Monday, November 21, 2022

Winter Riding Tips

Let your body and terrain be your guide.

Whether you're aiming to ride in 45F or through a New England winter, take it in stages. Things to consider are listed below in order of importance, devoid of recommended brands (other than lights) - you probably have cold weather layers in your closet. Your comfort level, goals, and climate are also important factors. And remember, it's a process.

Know your body
Do you run hot or cold? Under most winter conditions - darkness, rain/snow - means you'll generally be slower than in summer, spring, or fall. Prepare to be snug and warm when setting out, paying attention to the big three: head, hands, and feet - you can always remove clothing as you warm up.

Know your route and forecast
Preview your preferred commute. Are there bridges, depressions that collect water, hills to be aware of ahead of dropping temperatures? Allow extra time to understand changing conditions and to get to your destination on time. Pay attention to the forecast before heading outdoors. Let common sense be your guide.

Length of time outside
Allow time to learn about your personal cold weather tolerances. Think of it in terms of how long you'll be pedaling rather than distance traveled. Can you stay warm for a 15 minute ride? One hour? Factor in stop lights and intersection crossings if those are part of your route. I discovered I'd stay plenty warm for a 30 minute ride in any temperature.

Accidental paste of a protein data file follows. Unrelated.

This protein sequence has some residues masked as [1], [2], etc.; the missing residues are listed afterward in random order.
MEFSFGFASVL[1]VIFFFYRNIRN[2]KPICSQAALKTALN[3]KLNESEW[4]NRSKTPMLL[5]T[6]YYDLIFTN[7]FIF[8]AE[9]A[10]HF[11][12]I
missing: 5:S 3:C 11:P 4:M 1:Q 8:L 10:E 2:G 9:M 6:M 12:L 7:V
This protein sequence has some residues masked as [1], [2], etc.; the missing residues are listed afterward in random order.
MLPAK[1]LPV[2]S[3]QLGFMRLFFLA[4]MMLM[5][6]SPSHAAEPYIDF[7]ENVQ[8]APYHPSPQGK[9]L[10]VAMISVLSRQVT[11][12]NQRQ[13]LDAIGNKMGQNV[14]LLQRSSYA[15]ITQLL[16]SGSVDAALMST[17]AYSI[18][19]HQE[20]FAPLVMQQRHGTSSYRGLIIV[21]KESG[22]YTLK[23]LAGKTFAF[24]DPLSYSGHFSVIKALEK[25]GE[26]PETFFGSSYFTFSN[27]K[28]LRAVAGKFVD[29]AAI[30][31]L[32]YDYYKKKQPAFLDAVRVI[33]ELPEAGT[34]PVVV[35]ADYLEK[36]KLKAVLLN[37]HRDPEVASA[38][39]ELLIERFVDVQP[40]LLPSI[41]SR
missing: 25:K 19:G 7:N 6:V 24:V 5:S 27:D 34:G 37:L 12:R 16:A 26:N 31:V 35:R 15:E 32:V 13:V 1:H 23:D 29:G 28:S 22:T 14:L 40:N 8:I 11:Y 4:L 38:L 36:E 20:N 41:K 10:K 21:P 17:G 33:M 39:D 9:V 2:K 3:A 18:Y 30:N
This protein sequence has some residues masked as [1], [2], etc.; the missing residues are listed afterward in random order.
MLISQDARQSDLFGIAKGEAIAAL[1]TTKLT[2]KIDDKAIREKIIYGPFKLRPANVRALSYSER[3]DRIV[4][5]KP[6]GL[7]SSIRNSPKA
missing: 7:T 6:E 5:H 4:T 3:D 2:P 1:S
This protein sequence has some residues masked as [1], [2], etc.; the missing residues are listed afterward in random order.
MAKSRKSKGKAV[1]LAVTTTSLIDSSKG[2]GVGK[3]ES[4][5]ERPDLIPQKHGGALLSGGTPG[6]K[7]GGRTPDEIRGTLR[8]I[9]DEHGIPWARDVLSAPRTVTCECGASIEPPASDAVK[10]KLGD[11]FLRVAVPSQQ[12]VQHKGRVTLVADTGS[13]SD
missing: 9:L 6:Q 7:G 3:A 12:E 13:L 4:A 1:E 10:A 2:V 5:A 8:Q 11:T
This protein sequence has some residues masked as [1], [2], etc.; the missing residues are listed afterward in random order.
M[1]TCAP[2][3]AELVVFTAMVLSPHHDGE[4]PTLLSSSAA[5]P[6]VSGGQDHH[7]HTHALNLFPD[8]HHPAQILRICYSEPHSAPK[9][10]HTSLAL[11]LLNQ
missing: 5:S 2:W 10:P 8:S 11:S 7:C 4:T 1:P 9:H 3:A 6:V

Take it one step at a time
Start with pedaling when roads/paths are dry/clear. Focus on how to stay warm. You'll develop confidence. Then, if desired, perhaps you'll take it to the next step, riding on snow, if that's of interest. Just riding in colder weather can be liberating!

Day or night
Nighttime rides offer an added dimension: can you see what obstacles lie ahead? Can you spot that icy patch or downed limb? There's no substitute for good lights. Cygolite, Nightrider, and Light & Motion are all great brands among many others. All offer a range of pricing and brightness settings. 500 lumens is a good starting point - plenty to light up unlit bike paths, not to mention wild creatures, plus oncoming pedestrians and cyclists who failed to illuminate themselves.

There's no magic formula
If you want more ideas, check out the following blogposts that illustrate my progress:

2015 - 2016 finding a light, 3 weeks in, the learning curve, motivation, 

2016-2017 gearing up for the 2nd year, preferring to be in control

2017 - 2018 freedom is a down jacket, knowing my limits

2018 - 2019 starting to ride on snowy paths

2020 - 2021 The next level: Studded tires, warm boots, lined helmet, bar-type mitts

1 comment:

  1. Ice and snow are no go for me. I don't have the tyres or the body for them.


Due to increased Spam, I am moderating comments. Thank you for your patience.